My heart has been racing wildly since last night after I made the decision to put some money into certain stocks.  My husband, who makes a living as an investor, understands my excitement.  It brought me back to his first day at home, officially retired from the hotel industry and finally doing what he loves––investing.  He sat in front of his monitor from 7am to 10pm without eating a single morsel of food the whole day, too excited to be hungry.  I get it now.  I couldn’t sleep the entire night, going over in my head which stocks to invest in, how long to keep them and how rich each one will make me.  These companies have somehow attached themselves to me, and I will stick by them.  I have put my faith in them, and I expect them to understand this and respond accordingly, by going up, up, up.  Otherwise, it would be the ultimate betrayal.

My husband slept soundly next to me, clearly calmed down after years of these adrenaline rushes.  He’s much less emotional than I am.  Even in 2008, when the stock market crumbled during our honeymoon in Greece, I barely saw him flinch.  We continued sight seeing and exploring new cuisines.  He could actually eat and enjoy sunsets with me!  We took walks and held hands.  I hardly understood what was happening in the U.S. at the time, but I knew it was bad.  Yet he held himself together and dealt with it.  His computer would be turned on for a couple of hours at night as he relentlessly gauged what could be done, but during the day, he was my loving husband.  He was a steadfast superman who wouldn’t let the market get the best of him.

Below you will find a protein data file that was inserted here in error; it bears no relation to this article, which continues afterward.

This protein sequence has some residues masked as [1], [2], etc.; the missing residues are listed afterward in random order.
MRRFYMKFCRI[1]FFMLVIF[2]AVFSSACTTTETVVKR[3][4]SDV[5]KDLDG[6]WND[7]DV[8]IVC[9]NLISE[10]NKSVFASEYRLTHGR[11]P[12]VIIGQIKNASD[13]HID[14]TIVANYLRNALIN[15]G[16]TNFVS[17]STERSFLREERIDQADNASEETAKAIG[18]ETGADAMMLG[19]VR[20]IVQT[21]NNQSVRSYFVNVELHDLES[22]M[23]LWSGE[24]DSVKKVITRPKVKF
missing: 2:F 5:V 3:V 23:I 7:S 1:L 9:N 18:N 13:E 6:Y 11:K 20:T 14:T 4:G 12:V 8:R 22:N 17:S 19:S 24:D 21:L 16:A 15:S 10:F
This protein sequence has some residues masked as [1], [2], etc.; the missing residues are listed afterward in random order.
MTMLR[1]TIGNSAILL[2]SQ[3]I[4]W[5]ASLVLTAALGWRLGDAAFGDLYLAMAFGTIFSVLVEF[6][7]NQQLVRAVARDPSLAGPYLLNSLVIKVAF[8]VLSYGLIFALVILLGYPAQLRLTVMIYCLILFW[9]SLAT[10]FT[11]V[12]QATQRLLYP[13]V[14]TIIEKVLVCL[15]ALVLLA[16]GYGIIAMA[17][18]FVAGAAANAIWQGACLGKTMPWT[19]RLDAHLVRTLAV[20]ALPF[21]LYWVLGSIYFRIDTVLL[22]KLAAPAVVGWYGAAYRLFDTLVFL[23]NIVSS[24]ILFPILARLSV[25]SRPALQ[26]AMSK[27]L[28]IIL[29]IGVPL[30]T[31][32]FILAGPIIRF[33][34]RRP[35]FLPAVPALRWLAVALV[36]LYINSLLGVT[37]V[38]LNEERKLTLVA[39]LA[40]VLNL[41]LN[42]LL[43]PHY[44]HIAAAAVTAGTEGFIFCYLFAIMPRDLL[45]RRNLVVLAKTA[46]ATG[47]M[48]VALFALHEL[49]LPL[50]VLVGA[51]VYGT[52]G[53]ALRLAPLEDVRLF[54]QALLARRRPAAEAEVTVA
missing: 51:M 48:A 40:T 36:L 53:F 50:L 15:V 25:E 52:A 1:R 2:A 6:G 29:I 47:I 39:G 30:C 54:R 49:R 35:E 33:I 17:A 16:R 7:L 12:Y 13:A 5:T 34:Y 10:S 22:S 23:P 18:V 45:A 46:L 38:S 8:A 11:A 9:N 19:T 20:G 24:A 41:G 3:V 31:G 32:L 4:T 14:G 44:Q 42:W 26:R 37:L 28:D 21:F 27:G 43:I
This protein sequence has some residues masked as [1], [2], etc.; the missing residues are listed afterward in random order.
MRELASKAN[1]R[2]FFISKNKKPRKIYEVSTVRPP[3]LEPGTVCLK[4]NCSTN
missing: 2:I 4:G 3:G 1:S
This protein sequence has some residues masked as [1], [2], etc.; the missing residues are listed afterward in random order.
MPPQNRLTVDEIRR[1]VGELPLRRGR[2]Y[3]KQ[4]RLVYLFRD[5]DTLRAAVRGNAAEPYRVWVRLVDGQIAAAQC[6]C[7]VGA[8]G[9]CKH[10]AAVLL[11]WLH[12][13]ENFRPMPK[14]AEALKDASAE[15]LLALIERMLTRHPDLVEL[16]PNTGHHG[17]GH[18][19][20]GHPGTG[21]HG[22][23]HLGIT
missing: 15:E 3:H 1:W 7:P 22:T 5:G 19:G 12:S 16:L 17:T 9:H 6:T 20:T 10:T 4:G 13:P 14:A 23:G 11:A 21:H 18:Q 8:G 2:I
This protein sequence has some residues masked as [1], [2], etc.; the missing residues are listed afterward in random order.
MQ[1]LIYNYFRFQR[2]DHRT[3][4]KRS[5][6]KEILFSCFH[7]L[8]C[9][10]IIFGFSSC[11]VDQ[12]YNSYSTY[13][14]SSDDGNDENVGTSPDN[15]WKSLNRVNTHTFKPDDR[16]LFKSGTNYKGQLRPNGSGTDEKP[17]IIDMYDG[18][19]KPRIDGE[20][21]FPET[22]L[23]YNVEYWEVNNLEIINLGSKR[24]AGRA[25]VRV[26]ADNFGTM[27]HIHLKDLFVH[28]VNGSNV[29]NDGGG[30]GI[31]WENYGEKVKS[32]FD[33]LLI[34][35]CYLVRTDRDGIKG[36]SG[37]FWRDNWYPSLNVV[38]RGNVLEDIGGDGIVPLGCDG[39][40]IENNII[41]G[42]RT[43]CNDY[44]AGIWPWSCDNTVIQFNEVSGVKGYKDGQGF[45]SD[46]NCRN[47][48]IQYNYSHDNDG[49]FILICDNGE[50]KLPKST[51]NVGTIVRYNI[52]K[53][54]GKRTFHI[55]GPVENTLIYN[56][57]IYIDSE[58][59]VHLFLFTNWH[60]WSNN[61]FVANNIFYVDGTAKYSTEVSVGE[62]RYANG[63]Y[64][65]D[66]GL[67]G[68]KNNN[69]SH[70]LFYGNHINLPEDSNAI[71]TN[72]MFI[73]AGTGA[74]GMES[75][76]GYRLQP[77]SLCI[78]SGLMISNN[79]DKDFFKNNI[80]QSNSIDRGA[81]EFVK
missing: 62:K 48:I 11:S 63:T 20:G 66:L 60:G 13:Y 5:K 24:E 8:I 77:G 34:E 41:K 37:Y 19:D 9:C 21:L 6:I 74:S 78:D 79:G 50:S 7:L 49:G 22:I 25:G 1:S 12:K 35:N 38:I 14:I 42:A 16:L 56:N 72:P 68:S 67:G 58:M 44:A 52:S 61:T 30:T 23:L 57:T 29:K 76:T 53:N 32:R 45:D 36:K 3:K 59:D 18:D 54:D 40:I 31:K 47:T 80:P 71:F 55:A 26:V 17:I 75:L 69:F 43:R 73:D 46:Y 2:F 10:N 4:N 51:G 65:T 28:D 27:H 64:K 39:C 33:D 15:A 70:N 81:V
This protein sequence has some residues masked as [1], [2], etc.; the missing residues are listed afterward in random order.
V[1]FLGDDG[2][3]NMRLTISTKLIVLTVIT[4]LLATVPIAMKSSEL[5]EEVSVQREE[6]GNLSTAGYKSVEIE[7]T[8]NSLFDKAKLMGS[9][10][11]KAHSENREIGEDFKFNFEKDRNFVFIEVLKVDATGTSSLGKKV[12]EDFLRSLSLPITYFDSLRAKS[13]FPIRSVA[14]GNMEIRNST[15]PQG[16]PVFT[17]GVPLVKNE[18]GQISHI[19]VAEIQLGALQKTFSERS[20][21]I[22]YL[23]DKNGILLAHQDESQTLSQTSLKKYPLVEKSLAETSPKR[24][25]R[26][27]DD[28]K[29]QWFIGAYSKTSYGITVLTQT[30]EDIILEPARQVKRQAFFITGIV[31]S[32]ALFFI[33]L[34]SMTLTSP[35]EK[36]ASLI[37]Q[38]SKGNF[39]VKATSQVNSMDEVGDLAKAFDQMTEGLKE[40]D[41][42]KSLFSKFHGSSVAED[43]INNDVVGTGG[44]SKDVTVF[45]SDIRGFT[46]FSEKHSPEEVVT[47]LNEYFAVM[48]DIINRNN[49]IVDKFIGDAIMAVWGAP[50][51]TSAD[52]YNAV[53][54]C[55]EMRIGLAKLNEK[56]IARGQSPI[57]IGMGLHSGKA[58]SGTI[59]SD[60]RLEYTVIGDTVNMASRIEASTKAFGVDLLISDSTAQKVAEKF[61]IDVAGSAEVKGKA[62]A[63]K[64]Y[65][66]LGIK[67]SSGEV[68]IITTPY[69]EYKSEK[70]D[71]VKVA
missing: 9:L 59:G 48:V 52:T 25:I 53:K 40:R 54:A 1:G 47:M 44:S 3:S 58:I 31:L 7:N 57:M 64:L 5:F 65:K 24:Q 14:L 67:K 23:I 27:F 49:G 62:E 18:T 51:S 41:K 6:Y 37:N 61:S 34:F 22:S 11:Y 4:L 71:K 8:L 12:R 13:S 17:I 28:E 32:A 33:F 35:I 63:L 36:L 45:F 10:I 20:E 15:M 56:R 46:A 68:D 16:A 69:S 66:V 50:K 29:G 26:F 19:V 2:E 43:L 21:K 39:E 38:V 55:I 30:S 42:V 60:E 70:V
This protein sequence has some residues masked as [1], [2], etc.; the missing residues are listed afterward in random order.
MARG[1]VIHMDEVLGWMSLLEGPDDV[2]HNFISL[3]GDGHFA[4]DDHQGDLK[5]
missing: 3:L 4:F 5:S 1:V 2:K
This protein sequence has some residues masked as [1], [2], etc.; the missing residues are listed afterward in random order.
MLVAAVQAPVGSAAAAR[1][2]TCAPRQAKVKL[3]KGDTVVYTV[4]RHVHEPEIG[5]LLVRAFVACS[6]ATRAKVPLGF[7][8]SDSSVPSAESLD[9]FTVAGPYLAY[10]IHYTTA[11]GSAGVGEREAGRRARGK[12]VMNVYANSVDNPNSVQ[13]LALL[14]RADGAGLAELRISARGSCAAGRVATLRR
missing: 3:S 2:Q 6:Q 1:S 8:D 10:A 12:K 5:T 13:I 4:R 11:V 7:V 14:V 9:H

As I take on this daunting new endeavor, I hope to stay the course and conquer what no one yet seems to have truly conquered with my fool-proof strategy.  I hope to not dissolve at any losses I may have and to not become a crazed gambler the moment I make significant gains. 

It is fun, though.  It is that.  

The Tasting

This year––almost the entire year of 2013––has been rough on my family, but the clouds parted a bit today, and it just so happened that the twin had a cake tasting scheduled earlier this afternoon for her wedding in October.  We took the opportunity to set the tough times aside and enjoy the experience of popping morsels of velvety cakes into our mouths and being presented with a bountiful array of sugary options.  The twin's engagement has veered off-track by a few unforeseen changes within the family that has left us feeling sometimes helpless and sad, so as the wedding day nears we latch onto the wedding planning to distract us and help us see the light once more.  And what better way to do this than eating cake?

My husband and I eagerly agreed to accompany the twin and her fiancé to the bakery, being more than willing to sacrifice an hour of our day to partake in the experience and offer up our opinions.  The twin and I remember my own tasting five years ago during the preparation for my wedding, and we were quite looking forward to being wined and dined with cake options again.  We could still taste the fresh fruit that was meticulously paired with different flavors of frosting and cake, and we reminisced with my husband about all that he missed (he had not come to our own tasting, thinking that it wouldn't be any fun for him).